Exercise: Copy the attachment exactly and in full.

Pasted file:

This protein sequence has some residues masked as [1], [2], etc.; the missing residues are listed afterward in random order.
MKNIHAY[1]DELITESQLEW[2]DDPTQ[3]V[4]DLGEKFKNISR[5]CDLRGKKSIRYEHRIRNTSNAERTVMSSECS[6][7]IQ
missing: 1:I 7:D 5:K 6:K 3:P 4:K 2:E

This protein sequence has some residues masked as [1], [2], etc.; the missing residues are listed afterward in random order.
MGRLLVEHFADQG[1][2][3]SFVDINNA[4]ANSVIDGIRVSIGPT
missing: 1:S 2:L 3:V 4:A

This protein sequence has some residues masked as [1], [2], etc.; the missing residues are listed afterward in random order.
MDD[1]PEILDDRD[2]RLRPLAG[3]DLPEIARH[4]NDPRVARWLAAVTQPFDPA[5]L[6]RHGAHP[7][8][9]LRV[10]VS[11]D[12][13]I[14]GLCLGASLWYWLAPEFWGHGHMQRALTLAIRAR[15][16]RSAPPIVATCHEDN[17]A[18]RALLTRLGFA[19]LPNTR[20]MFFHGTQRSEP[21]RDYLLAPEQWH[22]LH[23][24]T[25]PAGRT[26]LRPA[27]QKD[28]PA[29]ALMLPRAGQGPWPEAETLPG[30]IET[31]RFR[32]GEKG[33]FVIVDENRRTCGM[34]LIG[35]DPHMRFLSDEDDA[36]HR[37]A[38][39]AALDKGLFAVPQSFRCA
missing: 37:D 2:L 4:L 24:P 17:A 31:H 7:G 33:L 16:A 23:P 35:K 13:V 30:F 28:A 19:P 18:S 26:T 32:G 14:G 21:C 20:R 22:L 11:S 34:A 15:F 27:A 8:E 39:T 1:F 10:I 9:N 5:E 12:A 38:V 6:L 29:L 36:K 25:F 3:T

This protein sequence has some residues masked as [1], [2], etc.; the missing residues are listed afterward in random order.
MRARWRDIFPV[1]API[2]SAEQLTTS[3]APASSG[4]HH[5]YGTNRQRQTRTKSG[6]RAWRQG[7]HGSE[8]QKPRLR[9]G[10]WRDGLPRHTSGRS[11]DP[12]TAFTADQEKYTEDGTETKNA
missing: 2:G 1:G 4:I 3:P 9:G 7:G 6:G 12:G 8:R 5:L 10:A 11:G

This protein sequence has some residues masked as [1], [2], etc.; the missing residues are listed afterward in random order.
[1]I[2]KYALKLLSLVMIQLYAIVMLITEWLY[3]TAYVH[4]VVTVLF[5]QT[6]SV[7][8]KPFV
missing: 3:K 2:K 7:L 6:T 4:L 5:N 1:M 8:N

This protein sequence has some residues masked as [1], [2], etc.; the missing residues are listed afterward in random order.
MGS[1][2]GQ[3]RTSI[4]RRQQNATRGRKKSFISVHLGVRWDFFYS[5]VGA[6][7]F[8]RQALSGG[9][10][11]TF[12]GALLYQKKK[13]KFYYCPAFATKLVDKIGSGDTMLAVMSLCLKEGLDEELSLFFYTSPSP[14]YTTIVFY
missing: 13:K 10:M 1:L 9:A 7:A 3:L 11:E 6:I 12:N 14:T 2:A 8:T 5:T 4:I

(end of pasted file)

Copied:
This protein sequence has some residues masked as [1], [2], etc.; the missing residues are listed afterward in random order.
MKNIHAY[1]DELITESQLEW[2]DDPTQ[3]V[4]DLGEKFKNISR[5]CDLRGKKSIRYEHRIRNTSNAERTVMSSECS[6][7]IQ
missing: 1:I 7:D 5:K 6:K 3:P 4:K 2:E

This protein sequence has some residues masked as [1], [2], etc.; the missing residues are listed afterward in random order.
MGRLLVEHFADQG[1][2][3]SFVDINNA[4]ANSVIDGIRVSIGPT
missing: 1:S 2:L 3:V 4:A

This protein sequence has some residues masked as [1], [2], etc.; the missing residues are listed afterward in random order.
MDD[1]PEILDDRD[2]RLRPLAG[3]DLPEIARH[4]NDPRVARWLAAVTQPFDPA[5]L[6]RHGAHP[7][8][9]LRV[10]VS[11]D[12][13]I[14]GLCLGASLWYWLAPEFWGHGHMQRALTLAIRAR[15][16]RSAPPIVATCHEDN[17]A[18]RALLTRLGFA[19]LPNTR[20]MFFHGTQRSEP[21]RDYLLAPEQWH[22]LH[23][24]T[25]PAGRT[26]LRPA[27]QKD[28]PA[29]ALMLPRAGQGPWPEAETLPG[30]IET[31]RFR[32]GEKG[33]FVIVDENRRTCGM[34]LIG[35]DPHMRFLSDEDDA[36]HR[37]A[38][39]AALDKGLFAVPQSFRCA
missing: 37:D 2:L 4:L 24:P 17:A 31:H 7:G 33:L 16:A 23:P 35:K 13:V 30:F 28:A 19:P 18:S 26:T 32:G 14:G 21:C 20:R 22:L 11:S 34:A 15:F 27:A 8:E 39:T 1:F 10:I 9:N 5:E 12:A 38:V 6:L 29:L 36:K 25:F 3:T

This protein sequence has some residues masked as [1], [2], etc.; the missing residues are listed afterward in random order.
MRARWRDIFPV[1]API[2]SAEQLTTS[3]APASSG[4]HH[5]YGTNRQRQTRTKSG[6]RAWRQG[7]HGSE[8]QKPRLR[9]G[10]WRDGLPRHTSGRS[11]DP[12]TAFTADQEKYTEDGTETKNA
missing: 2:G 1:G 4:I 3:P 9:G 7:G 6:G 12:G 8:R 5:L 10:A 11:G

This protein sequence has some residues masked as [1], [2], etc.; the missing residues are listed afterward in random order.
[1]I[2]KYALKLLSLVMIQLYAIVMLITEWLY[3]TAYVH[4]VVTVLF[5]QT[6]SV[7][8]KPFV
missing: 3:K 2:K 7:L 6:T 4:L 5:N 1:M 8:N

This protein sequence has some residues masked as [1], [2], etc.; the missing residues are listed afterward in random order.
MGS[1][2]GQ[3]RTSI[4]RRQQNATRGRKKSFISVHLGVRWDFFYS[5]VGA[6][7]F[8]RQALSGG[9][10][11]TF[12]GALLYQKKK[13]KFYYCPAFATKLVDKIGSGDTMLAVMSLCLKEGLDEELSLFFYTSPSP[14]YTTIVFY
missing: 13:K 10:M 1:L 9:A 7:A 3:L 11:E 6:I 12:N 14:T 2:A 8:T 5:T 4:I